Even the name has this sense of contradiction. The cutesy of the bunny, doing something rough, unexpected, with the grunt. And so it is with the band Bunnygrunt, who have spent the last forever ploughing this field between c86 indie pop and messier DIY punkish behaviour, sadly, much to the ignorance of the masses, but still loved by the few.
Me, I have history. A very brief, tenuous history, but one nevertheless. A night in New York, me there in my capacity as member of St Christopher, another much ignored but fabulous band (but there, again I would say that) acting as support band to the Grunt, as we followers refer to them (we don’t, I just thought of it in passing just then) and them leading the way in front of about ten people in the worst advertised gig in pop music history. But still, they played, not caring about the audience or us, or indeed anyone else, making the sort of music they wanted to make, largely it seemed, for their own enjoyment. It just happened that they were great and caused us, the few, to enjoy ourselves, and go away and aquaint ourselves more thoroughly with the world of Bunnygrunt.
And that is the beautiful thing about Bunnygrunt. They seem to make music on their own terms, and us, the listeners, are just interlopers, passing through. And that pretty much sums up Vol.4, the bands new album. Largely made up of songs that sound little more than demos on occasion, all of them have something to offer. They often split into the Bunny (sugary-ish indie pop, sung by Karen) and this more angular, (post)-punk headed up by Matts similarly angular vocals – the pulsating Led it out being the best example.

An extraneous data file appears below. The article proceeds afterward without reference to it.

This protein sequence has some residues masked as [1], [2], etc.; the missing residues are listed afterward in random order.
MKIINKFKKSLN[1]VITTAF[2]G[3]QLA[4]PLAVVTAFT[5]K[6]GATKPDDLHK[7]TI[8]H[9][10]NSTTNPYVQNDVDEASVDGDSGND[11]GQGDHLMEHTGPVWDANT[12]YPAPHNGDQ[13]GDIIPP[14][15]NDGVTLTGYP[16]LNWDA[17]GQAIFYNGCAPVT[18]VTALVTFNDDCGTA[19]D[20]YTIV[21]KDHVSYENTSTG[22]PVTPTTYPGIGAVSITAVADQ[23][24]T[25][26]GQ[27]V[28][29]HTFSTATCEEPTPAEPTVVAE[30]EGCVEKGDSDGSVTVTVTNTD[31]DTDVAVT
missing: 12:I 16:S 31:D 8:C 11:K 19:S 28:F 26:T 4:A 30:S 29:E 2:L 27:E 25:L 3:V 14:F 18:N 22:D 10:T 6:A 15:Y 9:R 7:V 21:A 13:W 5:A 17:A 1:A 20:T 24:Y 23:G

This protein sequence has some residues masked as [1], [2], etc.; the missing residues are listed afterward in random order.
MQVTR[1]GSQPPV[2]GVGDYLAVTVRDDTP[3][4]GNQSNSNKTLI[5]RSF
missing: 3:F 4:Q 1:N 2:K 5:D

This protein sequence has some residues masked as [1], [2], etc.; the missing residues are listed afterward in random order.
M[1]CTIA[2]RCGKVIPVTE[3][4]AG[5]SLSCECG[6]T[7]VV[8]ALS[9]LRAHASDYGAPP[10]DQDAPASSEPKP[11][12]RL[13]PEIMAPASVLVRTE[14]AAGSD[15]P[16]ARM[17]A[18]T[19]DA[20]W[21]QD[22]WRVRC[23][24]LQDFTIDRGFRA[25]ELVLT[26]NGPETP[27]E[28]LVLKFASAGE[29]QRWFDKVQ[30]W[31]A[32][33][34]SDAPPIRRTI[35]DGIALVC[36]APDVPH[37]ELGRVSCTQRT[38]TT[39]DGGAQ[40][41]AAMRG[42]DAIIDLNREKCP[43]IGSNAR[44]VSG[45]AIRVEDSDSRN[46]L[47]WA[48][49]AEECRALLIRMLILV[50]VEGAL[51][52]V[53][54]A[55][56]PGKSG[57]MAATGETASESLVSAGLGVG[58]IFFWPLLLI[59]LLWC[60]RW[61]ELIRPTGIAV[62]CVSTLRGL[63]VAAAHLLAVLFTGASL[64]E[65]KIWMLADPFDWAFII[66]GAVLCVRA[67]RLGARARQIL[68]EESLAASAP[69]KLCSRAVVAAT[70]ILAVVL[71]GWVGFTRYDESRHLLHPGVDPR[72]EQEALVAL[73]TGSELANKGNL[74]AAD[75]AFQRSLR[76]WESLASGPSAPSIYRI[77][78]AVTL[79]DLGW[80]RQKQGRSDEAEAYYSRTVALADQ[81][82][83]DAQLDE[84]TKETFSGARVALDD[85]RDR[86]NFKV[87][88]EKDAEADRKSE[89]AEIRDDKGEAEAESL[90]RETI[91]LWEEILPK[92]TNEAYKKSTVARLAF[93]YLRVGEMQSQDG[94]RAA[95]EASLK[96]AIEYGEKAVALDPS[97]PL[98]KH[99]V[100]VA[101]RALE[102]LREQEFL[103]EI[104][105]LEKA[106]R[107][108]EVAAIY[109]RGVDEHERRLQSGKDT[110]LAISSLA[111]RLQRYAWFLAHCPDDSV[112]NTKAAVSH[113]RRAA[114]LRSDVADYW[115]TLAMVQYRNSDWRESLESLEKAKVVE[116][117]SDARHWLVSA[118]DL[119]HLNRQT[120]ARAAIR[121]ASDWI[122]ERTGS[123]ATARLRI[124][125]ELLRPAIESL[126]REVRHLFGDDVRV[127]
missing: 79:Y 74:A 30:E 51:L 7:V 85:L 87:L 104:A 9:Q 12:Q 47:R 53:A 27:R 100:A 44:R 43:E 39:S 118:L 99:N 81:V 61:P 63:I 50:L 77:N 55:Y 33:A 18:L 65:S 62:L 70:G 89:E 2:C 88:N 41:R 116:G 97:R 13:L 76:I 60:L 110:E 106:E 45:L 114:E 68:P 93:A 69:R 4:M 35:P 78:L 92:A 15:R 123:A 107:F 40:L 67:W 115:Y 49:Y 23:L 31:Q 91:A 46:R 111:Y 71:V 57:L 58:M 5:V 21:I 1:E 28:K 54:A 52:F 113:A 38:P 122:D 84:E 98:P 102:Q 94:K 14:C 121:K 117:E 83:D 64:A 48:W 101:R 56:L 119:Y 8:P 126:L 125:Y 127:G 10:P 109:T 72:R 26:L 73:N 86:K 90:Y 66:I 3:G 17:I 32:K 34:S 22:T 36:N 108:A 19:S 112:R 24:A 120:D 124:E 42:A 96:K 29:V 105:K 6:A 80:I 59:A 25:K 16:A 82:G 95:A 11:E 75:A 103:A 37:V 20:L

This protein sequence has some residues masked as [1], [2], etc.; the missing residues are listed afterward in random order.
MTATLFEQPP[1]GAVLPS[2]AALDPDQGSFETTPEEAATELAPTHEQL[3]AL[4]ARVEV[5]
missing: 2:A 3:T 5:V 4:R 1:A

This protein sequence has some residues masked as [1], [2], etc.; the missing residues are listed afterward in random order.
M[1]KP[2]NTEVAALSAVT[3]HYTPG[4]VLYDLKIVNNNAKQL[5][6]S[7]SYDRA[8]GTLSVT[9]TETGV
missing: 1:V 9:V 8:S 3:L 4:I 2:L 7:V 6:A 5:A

There are highlights aplenty, but Chunt Bump not only has an incredible name (no idea) but hits on this rather gorgeous set of changes that verge on britpop as interpreted by Sonic Youth, and is spread out over seven minutes. Not because there’s this inate cleverness about it, but instead just because you need to hear those changes again and again, as if torturing those lesser bands that haven’t happened on something so great. Just like old times is frankly gorgous, and 1000% not creepy (tweepop version) is just about as crazy a singalong, err, tweepop song I can think of.
Elsewhere the vaudeville of Tonight you belong to me is an unexpected diversion that somehow works, and Where Eagles Dare PT.2 is just over two minutes of loveliness. It’s the sort of record that makes you wonder what sort of world we live in where bands like Bunnygrunt operate under the radar.
Bunnygrunt have made a very, very good album. Not that it would matter to them, it seems. The world needs Bunnygrunt more than Bunnygrunt need the world. And isn’t that the perfect way to be.